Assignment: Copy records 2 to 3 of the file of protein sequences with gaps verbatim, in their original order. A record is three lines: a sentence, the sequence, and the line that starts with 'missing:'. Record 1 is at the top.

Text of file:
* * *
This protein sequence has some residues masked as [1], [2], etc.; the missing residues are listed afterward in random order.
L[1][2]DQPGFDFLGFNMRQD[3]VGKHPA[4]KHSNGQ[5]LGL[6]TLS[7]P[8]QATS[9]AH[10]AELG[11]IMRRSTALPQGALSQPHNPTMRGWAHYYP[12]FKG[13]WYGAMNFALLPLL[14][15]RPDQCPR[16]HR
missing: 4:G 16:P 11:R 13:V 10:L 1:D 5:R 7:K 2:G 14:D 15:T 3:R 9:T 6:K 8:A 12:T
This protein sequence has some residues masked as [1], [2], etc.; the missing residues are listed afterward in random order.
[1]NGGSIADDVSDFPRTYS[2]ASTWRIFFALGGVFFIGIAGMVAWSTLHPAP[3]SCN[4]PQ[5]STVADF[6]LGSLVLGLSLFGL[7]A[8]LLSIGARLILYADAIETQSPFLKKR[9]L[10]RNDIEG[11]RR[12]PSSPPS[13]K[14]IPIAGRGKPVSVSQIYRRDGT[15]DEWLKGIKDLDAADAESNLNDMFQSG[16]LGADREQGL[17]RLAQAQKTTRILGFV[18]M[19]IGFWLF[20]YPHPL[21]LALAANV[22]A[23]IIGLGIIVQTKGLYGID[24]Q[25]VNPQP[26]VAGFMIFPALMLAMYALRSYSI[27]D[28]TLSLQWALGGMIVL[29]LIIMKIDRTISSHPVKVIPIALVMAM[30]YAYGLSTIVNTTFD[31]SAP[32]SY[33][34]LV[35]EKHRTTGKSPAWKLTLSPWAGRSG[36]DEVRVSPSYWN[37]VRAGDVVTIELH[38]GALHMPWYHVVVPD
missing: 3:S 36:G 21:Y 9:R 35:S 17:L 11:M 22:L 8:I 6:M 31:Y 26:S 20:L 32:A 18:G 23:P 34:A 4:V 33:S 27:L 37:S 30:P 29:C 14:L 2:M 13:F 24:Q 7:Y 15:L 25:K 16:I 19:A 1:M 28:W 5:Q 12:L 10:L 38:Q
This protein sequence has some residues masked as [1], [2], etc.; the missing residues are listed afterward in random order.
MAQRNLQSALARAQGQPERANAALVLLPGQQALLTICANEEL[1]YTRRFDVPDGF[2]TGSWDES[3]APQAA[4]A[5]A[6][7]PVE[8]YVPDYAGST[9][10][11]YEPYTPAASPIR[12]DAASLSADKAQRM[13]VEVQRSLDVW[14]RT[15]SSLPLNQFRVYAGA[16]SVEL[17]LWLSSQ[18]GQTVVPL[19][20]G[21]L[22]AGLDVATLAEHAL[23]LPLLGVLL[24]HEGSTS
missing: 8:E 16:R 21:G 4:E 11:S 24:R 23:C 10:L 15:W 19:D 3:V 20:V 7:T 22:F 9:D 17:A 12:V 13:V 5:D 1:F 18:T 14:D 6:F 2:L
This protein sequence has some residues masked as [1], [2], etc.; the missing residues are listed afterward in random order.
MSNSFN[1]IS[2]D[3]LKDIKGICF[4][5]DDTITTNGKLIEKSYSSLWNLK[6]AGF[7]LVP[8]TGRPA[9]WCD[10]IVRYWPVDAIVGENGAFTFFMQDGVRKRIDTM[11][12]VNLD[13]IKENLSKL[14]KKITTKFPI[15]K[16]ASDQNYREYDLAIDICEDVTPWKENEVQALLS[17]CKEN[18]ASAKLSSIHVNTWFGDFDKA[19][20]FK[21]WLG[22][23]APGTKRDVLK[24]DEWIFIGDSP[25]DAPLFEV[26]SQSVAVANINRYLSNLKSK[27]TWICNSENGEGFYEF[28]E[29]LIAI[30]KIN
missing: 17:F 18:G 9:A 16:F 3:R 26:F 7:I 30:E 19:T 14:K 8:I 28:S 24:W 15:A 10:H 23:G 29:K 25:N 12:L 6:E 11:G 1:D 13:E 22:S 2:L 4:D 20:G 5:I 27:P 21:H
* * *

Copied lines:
This protein sequence has some residues masked as [1], [2], etc.; the missing residues are listed afterward in random order.
[1]NGGSIADDVSDFPRTYS[2]ASTWRIFFALGGVFFIGIAGMVAWSTLHPAP[3]SCN[4]PQ[5]STVADF[6]LGSLVLGLSLFGL[7]A[8]LLSIGARLILYADAIETQSPFLKKR[9]L[10]RNDIEG[11]RR[12]PSSPPS[13]K[14]IPIAGRGKPVSVSQIYRRDGT[15]DEWLKGIKDLDAADAESNLNDMFQSG[16]LGADREQGL[17]RLAQAQKTTRILGFV[18]M[19]IGFWLF[20]YPHPL[21]LALAANV[22]A[23]IIGLGIIVQTKGLYGID[24]Q[25]VNPQP[26]VAGFMIFPALMLAMYALRSYSI[27]D[28]TLSLQWALGGMIVL[29]LIIMKIDRTISSHPVKVIPIALVMAM[30]YAYGLSTIVNTTFD[31]SAP[32]SY[33][34]LV[35]EKHRTTGKSPAWKLTLSPWAGRSG[36]DEVRVSPSYWN[37]VRAGDVVTIELH[38]GALHMPWYHVVVPD
missing: 3:S 36:G 21:Y 9:R 35:S 17:L 11:M 22:L 8:I 6:M 31:Y 26:S 20:L 32:A 18:G 23:P 34:A 4:V 33:S 27:L 37:S 30:P 29:C 14:L 2:M 13:F 24:Q 7:Y 15:L 25:K 16:I 19:A 1:M 28:W 5:Q 12:L 10:L 38:Q
This protein sequence has some residues masked as [1], [2], etc.; the missing residues are listed afterward in random order.
MAQRNLQSALARAQGQPERANAALVLLPGQQALLTICANEEL[1]YTRRFDVPDGF[2]TGSWDES[3]APQAA[4]A[5]A[6][7]PVE[8]YVPDYAGST[9][10][11]YEPYTPAASPIR[12]DAASLSADKAQRM[13]VEVQRSLDVW[14]RT[15]SSLPLNQFRVYAGA[16]SVEL[17]LWLSSQ[18]GQTVVPL[19][20]G[21]L[22]AGLDVATLAEHAL[23]LPLLGVLL[24]HEGSTS
missing: 8:E 16:R 21:G 4:E 11:S 24:R 23:C 10:L 15:W 19:D 3:V 20:V 7:T 22:F 9:D 17:A 12:V 13:V 5:D 1:F 18:T 14:D 6:F 2:L